Davidson College, located in the town of Davidson, opened its doors in 1837 under the auspices of the Concord (western North Carolina) and Bethel (upcountry South Carolina) Presbyteries as a manual training school. Davidson was the namesake of Gen. William Lee Davidson, a Pennsylvania native who was killed at the Revolutionary War battle of Cowan's Ford near Charlotte. His son, also named William, provided the 469 acres upon which the college now stands, as well as a number of substantive monetary gifts. Also integral to Davidson's founding were Robert Hall Morrison of Charlotte, French-born Stephen Frontis (who later taught languages at the college), and P. J. Sparrow of Salisbury, who was instrumental in securing $30,000 for the college's inception.
Davidson's buildings, constructed under the guidance of Samuel Lemly of Salisbury, were situated in a quadrangle pattern: Elm Row, Eumeanean Society Hall, Oak Row, "Old Chapel" (later Shearer Biblical Hall), and Philanthropic Society Hall. Robert Morrison was the college's first president, and the first class consisted of 65 students studying under 3 faculty members. In 1841, within five years after Davidson's founding, the faculty substituted a classical course for its manual one. The college struggled until 1856, when, as a stipulation of the will of Salisbury cotton planter Maxwell Chambers, it received $250,000. The gift made Davidson the most heavily endowed institution south of Princeton. In 1857 the $90,000 Chambers Building, designed by Andrew Jackson Davis of New York, was erected; Chambers also endowed chairs in science and philosophy.
As a result of Chambers's gifts, Davidson's future grew secure. The institution was one of two men's schools in North Carolina to remain open during the Civil War, in part because of efforts of president John Lycan Kirkpatrick to integrate a preparatory course into the curriculum; still, when the conflict ended, Davidson enrolled only 24 students. Academic progress continued, however. Future U.S. president Woodrow Wilson attended Davidson in 1873 before transferring to Princeton. In 1896 future school president Henry Louis Smith and some of his students produced some of the nation's earliest X-ray images. In 1903 Wilson P. Mills received a Rhodes scholarship, the first in Davidson history. During the 1920s the college expanded its curriculum to include both classical and modern languages as well as Bachelor of Science degrees. In 1921 the original Chambers Building burned and was replaced, thanks in part to the Rockefellers, by a $600,000 edifice eight years later. In 1923 Phi Beta Kappa installed its Gamma of North Carolina Chapter at Davidson, and business and music classes were added to the curriculum.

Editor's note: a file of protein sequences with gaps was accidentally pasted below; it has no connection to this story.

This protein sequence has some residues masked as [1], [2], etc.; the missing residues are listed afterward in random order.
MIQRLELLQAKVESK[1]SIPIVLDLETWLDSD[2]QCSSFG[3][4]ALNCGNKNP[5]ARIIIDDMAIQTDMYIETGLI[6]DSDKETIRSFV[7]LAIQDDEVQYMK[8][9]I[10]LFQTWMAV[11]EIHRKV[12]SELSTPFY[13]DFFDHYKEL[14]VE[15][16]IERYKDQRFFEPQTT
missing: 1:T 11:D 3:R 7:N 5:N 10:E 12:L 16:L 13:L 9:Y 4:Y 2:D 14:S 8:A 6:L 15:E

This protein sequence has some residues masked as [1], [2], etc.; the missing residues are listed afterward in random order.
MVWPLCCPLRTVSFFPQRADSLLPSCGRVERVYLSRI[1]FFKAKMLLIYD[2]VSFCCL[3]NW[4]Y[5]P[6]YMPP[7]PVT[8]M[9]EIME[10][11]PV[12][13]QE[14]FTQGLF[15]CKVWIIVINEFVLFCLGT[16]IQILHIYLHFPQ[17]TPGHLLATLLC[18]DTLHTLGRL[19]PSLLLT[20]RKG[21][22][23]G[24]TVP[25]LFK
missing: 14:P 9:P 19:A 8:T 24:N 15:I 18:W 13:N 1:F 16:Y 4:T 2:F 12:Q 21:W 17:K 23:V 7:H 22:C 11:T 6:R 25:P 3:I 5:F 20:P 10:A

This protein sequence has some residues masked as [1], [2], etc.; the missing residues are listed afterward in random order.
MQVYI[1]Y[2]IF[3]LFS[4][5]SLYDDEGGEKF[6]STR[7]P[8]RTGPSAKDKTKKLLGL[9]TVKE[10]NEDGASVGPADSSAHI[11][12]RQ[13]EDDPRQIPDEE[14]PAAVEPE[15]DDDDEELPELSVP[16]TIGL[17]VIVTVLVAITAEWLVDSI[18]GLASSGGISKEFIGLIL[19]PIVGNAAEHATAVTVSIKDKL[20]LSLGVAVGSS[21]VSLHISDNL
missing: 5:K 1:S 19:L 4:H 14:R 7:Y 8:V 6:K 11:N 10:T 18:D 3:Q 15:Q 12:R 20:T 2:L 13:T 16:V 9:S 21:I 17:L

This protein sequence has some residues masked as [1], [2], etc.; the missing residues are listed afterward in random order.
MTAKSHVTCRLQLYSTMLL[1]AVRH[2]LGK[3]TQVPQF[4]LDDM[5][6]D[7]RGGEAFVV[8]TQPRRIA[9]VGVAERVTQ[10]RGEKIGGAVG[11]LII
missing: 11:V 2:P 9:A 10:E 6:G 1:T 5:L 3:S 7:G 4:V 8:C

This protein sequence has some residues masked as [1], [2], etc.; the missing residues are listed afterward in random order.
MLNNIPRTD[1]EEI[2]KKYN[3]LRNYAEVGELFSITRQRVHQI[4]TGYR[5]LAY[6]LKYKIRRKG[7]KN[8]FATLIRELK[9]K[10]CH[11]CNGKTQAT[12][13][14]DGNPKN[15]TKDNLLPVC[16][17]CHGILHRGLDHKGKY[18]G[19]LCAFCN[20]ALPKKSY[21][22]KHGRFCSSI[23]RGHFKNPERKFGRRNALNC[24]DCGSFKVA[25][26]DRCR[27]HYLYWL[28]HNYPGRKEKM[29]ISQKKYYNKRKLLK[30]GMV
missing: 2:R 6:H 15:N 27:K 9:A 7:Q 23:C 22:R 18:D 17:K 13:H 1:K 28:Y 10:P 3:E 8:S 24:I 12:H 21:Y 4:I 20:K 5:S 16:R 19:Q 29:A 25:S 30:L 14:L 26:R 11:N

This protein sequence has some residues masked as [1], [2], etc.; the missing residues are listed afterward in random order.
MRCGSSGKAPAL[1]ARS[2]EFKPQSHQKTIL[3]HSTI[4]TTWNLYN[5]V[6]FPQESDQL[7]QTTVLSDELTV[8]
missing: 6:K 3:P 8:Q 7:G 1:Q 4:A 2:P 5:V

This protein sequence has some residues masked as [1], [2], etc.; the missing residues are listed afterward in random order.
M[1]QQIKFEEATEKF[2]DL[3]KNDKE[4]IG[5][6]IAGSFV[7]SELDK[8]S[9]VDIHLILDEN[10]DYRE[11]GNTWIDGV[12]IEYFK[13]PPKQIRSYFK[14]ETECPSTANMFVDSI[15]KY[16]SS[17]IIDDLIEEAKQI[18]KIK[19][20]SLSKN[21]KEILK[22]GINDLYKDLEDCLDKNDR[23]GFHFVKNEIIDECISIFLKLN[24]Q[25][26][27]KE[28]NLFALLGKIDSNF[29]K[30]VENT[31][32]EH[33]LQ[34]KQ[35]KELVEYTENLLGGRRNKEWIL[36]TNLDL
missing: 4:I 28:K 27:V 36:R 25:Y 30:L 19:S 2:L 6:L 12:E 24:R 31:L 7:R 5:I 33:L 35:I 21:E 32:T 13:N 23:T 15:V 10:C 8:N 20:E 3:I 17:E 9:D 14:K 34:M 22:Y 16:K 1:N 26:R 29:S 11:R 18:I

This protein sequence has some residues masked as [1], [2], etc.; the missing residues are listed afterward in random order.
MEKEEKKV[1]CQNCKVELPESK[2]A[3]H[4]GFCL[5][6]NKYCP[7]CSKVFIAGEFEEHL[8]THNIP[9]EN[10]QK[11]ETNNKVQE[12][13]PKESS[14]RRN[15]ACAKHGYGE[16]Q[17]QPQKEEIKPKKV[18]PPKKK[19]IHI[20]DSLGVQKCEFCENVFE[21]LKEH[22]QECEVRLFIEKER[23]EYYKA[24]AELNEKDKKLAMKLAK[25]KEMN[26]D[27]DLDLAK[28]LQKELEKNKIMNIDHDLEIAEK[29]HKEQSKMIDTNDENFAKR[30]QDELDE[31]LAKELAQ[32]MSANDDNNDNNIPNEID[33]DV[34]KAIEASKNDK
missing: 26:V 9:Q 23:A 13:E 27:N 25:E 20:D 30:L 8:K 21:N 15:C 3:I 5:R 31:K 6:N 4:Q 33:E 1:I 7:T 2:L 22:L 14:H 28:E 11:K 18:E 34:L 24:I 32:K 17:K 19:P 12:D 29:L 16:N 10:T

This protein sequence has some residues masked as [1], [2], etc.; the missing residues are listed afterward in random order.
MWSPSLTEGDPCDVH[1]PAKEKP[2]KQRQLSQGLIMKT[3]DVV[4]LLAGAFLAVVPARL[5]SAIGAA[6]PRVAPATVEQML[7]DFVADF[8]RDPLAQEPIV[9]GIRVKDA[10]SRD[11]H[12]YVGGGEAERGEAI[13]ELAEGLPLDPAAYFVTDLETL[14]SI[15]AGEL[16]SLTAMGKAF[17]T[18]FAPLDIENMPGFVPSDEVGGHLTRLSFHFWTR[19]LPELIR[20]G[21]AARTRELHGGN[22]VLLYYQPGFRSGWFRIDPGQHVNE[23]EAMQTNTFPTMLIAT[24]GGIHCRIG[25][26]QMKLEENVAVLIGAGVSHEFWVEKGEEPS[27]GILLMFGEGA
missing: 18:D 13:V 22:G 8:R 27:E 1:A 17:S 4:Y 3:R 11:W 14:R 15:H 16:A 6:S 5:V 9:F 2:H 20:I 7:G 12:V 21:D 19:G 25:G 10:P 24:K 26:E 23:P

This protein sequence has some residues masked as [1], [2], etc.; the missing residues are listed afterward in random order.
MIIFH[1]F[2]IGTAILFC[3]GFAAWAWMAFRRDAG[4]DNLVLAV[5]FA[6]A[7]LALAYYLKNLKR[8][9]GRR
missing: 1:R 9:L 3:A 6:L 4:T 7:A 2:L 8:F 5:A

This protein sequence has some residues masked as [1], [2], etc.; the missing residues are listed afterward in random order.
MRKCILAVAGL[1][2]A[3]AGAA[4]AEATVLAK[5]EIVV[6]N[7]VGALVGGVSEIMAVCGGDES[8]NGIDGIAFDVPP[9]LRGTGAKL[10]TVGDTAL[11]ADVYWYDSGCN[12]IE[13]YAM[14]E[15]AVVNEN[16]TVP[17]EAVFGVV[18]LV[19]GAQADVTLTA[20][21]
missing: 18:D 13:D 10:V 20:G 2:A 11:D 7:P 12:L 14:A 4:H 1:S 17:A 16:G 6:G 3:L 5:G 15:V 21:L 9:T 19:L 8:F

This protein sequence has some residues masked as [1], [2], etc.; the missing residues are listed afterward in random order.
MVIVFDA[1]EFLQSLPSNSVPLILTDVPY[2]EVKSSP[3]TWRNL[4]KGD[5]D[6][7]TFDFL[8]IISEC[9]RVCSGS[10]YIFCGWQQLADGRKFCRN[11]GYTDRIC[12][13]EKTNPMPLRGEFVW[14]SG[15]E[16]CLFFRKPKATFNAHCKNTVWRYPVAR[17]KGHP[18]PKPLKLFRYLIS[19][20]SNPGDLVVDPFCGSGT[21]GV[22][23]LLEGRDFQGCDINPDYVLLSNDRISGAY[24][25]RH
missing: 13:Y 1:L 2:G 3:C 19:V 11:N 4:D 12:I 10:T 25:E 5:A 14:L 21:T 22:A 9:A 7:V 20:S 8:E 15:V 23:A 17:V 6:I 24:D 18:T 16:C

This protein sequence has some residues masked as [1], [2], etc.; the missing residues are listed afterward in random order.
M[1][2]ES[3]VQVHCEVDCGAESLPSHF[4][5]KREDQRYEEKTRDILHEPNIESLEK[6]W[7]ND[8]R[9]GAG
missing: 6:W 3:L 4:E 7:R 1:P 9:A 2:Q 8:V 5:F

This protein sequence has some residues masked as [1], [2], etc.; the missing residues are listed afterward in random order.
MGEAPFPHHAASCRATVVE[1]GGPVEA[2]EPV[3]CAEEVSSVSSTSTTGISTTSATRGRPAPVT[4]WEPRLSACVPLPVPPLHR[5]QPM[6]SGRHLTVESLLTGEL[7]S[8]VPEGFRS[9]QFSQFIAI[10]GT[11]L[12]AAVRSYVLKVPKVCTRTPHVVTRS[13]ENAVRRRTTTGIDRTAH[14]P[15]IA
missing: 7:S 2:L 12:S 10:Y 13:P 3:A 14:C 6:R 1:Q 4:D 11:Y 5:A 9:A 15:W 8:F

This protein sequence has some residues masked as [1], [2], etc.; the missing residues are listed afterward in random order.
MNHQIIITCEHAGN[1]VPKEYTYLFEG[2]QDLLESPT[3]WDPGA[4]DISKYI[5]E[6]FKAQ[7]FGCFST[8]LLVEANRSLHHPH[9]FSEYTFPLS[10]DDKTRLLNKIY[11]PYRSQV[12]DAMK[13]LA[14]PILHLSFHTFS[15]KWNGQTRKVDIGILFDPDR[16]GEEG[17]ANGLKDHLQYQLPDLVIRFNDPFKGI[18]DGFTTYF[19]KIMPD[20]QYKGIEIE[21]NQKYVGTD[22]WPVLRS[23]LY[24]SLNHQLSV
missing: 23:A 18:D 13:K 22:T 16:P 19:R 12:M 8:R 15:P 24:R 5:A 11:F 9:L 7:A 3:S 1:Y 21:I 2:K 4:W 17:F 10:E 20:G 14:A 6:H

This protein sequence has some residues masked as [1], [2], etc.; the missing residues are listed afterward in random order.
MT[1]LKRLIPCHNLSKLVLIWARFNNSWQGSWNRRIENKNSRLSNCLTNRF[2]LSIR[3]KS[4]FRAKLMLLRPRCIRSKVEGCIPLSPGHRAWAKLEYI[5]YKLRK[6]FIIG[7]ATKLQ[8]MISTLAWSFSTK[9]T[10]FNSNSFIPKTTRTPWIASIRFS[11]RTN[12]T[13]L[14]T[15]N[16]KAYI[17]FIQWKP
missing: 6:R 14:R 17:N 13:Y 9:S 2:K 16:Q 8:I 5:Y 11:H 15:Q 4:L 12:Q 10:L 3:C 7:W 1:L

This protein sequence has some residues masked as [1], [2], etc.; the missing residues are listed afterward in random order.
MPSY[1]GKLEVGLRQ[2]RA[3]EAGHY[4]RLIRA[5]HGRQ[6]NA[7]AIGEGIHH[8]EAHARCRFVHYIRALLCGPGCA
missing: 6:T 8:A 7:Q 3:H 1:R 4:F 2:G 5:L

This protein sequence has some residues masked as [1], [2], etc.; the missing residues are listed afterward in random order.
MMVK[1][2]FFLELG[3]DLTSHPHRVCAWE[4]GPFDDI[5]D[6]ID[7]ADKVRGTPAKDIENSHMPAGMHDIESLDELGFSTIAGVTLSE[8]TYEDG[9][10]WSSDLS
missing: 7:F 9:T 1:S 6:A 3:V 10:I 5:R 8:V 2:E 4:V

The 1960s witnessed the introduction of the flexible Blue Sky Curriculum, and in 1972 Davidson began admitting women. The 1980s saw the construction of six residence facilities and a new sports complex, and the Visual Arts Building was added in 1993.
Davidson's mascot is the Wildcat; the school seal, with its motto, Alenda Lux Ubi Orta Libertas (Let Learning Be Cherished Where Liberty Has Arisen), was designed by Peter Stuart Ney, alleged by some to have been Napoleonic general Marshal Ney. Davidson's alumni, in addition to President Wilson, include former U.S. secretary of state and Rhodes scholar Dean Rusk and North Carolina governors Robert Brodnax Glenn, James E. Holshouser, and James G. Martin. Robert "Bobby" Frederick Vagt, a 1969 Davidson graduate and Duke Divinity School alumnus who built his career in the energy industry, became the school's president in 1997. In the early 2000s Davidson had a student body of approximately 1,600, served by 156 full-time faculty members.
Mary D. Beaty, Davidson: A History of the Town from 1835 until 1937 (1979).
Beaty, A History of Davidson College (1988).
Bailey Troy Groome, "Davidson College: Living Monument to General William Lee Davidson," in Mecklenburg in the Revolution, 1740-1783 (1931).
George Raynor, Religion and Education in Piedmont North Carolina (1991).
Cornelia R. Shaw, Davidson College (1923).
Davidson College: http://www3.davidson.edu/cms/x389.xml
1 January 2006 | Martin, James I., Sr.